Along with Austin Energy, we see a near-self-sustaining campus as equally business-friendly and Earth-friendly. With energy costs skyrocketing, the reduction of operating expenses is increasingly more important for business and the environment. A good place to begin, then, is a cooling system, one of the biggest waste-generating aspects of a structure.

With Trane, we’ve found that adding thermal energy storage to an HVAC system can dramatically reduce energy costs. How? By shifting operation from high-to-low-cost times of the day. That’s why one of the most noteworthy design features of TECH 3443’s campus is its high-efficiency chilled water plant — Phase One of which is currently underway. This Trane-created cooling plant uses thermal ice storage to maintain a comfortable temperature.

The initial plant design provides for 3,000 tons of ice — including forty-eight (48) 25-ton ice storage tanks — which allows the generation of building-cooling ice during off-peak hours (i.e., at night when the ERCOT electric grid has an abundant energy supply from wind-powered plants). Then, during the day, the ice melts and replaces the need for the use of more energy-hungry processes. Perhaps most importantly, the installation of such a thermal storage system will afford our campus the opportunity of a reduced utility rate.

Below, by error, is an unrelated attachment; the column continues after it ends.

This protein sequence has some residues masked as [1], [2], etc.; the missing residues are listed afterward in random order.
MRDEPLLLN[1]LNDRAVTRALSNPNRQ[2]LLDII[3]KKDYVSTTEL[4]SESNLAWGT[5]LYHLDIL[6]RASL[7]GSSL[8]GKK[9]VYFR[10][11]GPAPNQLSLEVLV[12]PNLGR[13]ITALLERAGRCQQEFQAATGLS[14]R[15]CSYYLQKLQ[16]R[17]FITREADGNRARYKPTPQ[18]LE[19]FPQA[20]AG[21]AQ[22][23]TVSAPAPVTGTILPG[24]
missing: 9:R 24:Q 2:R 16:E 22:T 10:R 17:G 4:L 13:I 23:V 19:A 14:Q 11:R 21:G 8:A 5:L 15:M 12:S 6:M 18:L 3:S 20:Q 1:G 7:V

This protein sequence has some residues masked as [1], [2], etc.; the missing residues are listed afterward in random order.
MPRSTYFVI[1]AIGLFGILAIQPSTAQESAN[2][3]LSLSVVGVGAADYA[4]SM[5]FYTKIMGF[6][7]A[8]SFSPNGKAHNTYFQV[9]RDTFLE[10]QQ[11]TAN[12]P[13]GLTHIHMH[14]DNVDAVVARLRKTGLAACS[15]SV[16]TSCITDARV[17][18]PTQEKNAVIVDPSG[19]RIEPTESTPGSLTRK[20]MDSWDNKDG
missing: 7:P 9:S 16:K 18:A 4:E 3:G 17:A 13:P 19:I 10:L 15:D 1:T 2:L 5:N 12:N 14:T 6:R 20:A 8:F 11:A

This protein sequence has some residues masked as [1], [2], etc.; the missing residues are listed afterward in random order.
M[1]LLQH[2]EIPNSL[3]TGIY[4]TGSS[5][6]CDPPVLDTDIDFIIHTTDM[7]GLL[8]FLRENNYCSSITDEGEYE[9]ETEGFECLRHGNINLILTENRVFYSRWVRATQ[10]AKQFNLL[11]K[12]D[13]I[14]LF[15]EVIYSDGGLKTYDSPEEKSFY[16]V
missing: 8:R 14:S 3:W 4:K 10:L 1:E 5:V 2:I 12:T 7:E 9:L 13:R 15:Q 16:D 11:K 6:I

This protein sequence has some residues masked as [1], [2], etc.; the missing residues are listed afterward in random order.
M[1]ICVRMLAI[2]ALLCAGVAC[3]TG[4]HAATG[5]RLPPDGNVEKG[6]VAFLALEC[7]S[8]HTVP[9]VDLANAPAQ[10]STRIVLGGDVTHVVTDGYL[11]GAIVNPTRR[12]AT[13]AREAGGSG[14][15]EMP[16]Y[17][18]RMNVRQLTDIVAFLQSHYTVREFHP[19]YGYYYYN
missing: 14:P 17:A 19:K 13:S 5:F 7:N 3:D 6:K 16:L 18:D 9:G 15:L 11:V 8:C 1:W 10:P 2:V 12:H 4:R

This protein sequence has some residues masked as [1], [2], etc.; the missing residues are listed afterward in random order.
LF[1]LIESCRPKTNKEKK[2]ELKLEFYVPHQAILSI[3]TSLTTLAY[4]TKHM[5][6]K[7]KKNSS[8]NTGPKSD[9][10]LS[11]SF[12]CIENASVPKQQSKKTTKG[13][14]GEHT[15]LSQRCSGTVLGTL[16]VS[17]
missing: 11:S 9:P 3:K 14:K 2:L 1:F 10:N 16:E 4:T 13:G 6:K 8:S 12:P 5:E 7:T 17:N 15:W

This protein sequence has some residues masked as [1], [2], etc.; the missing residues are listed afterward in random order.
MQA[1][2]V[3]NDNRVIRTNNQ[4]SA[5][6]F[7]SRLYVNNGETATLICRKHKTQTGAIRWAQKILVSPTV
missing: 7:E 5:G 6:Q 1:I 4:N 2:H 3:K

Essentially, we will avoid Austin Energy’s 3 p.m. to 6 p.m. peak demand period and the highly burdensome $14.65/kW cost levied during that long window of time. Another benefit to a high-efficiency, ecologically friendly design is that it allows the distribution of chilled water (from a prior day’s melted ice) to residents at extremely low rates. In all, analysts have indicated that a reduction in electrical costs could be as high as 40 percent on the campus as a result of these measures.

In addition to these savings, the centralization of the plant requires far less space than other systems, freeing up land that can now be otherwise used for non-energy-related purposes. These energy savings will find their way to the consumer and will bring about greater, more wide-ranged investments in other sustainable aspects of our campus.